Agricultural fields torn up, cattle and sheep slaughtered. That'll teach him, won't it, to meddle where his opinion is neither invited nor required. It's the West, matter of fact, that is wholesale responsible for encouraging that upstart Morgan Tsvangirai to commit treason against his country; conspiring together to engineer the downfall of the rightfully elected Prime Minister of the country. No coincidence that treason remains a capital offence in Zimbabwe. So, off with his head.

Critical, one would say of the situation. And, finally, the South African Cabinet, back to the wall of international opinion has finally described the situation as "dire". Additional delays in the release of the vote tally are considered unacceptable, in the view of the European Commission. "Clearly the publication of the results is needed and is needed now." In response to which Zimbabwe's government newspaper has revealed "Tsvangirai's bid for U.K. military intervention exposed".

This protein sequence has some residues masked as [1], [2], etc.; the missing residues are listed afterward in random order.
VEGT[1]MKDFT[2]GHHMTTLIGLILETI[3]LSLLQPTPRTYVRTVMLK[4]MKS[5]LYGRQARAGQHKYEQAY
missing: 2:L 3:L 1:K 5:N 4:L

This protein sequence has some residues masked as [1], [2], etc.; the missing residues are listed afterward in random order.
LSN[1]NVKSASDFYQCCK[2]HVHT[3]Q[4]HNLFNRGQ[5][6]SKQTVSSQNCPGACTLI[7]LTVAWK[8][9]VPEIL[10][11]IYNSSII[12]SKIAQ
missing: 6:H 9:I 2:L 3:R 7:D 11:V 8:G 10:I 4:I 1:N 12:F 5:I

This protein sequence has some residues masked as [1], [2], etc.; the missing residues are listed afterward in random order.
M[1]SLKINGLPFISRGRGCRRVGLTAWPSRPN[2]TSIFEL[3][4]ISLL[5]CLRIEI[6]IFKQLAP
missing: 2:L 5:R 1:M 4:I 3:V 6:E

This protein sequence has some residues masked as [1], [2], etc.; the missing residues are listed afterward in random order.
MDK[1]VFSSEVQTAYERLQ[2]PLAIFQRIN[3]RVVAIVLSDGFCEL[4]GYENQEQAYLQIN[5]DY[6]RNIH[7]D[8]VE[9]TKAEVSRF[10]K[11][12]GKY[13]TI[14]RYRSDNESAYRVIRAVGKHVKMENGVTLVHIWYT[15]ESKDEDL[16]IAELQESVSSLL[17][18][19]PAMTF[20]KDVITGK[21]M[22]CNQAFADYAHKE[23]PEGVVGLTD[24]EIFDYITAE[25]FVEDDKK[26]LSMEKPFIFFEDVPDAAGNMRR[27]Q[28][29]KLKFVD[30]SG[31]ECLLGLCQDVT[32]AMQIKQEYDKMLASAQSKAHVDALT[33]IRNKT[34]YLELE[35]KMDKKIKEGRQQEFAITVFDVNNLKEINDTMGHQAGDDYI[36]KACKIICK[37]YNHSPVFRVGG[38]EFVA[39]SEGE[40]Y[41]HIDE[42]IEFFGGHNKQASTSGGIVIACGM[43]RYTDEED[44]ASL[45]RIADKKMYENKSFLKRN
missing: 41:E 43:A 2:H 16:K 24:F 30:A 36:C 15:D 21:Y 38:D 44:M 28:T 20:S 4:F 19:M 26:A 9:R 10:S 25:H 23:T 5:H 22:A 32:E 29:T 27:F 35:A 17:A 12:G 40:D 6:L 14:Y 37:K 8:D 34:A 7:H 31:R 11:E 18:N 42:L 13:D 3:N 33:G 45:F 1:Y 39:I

Claiming that opposition leader and clear front-runner in the disputed vote, Morgan Tsvangirai plans to do violence to his country in his determination to succeed to the prime ministership. The newspaper story lays claim to knowledge that Mr. Tsvangirai's now-arrested helicopter pilot has been linked to MI6, and was engaged in flying weapons into the country. How many weapons can be loaded onto a helicopter, one wonders. And how likely is it that the man who insists on a peaceful democratic turn-over in government would ship weapons to arm his alliance?

On the other hand, there is the reality for all to see, of a Chinese ship docking outside Durban, on its way to transiting its cargo, 77 tonnes of weaponry bought and paid for by the Government of Zimbabwe, 3 days post-election. Whose people are starving, hugely unemployed, battling the scourges of dread diseases, desperately looking for surcease from their hellish existence. A spokesman for the South African government announced that, with administrative documents in order, South African will not intervene to prevent the transport of those weapons through its territory to Zimbabwe.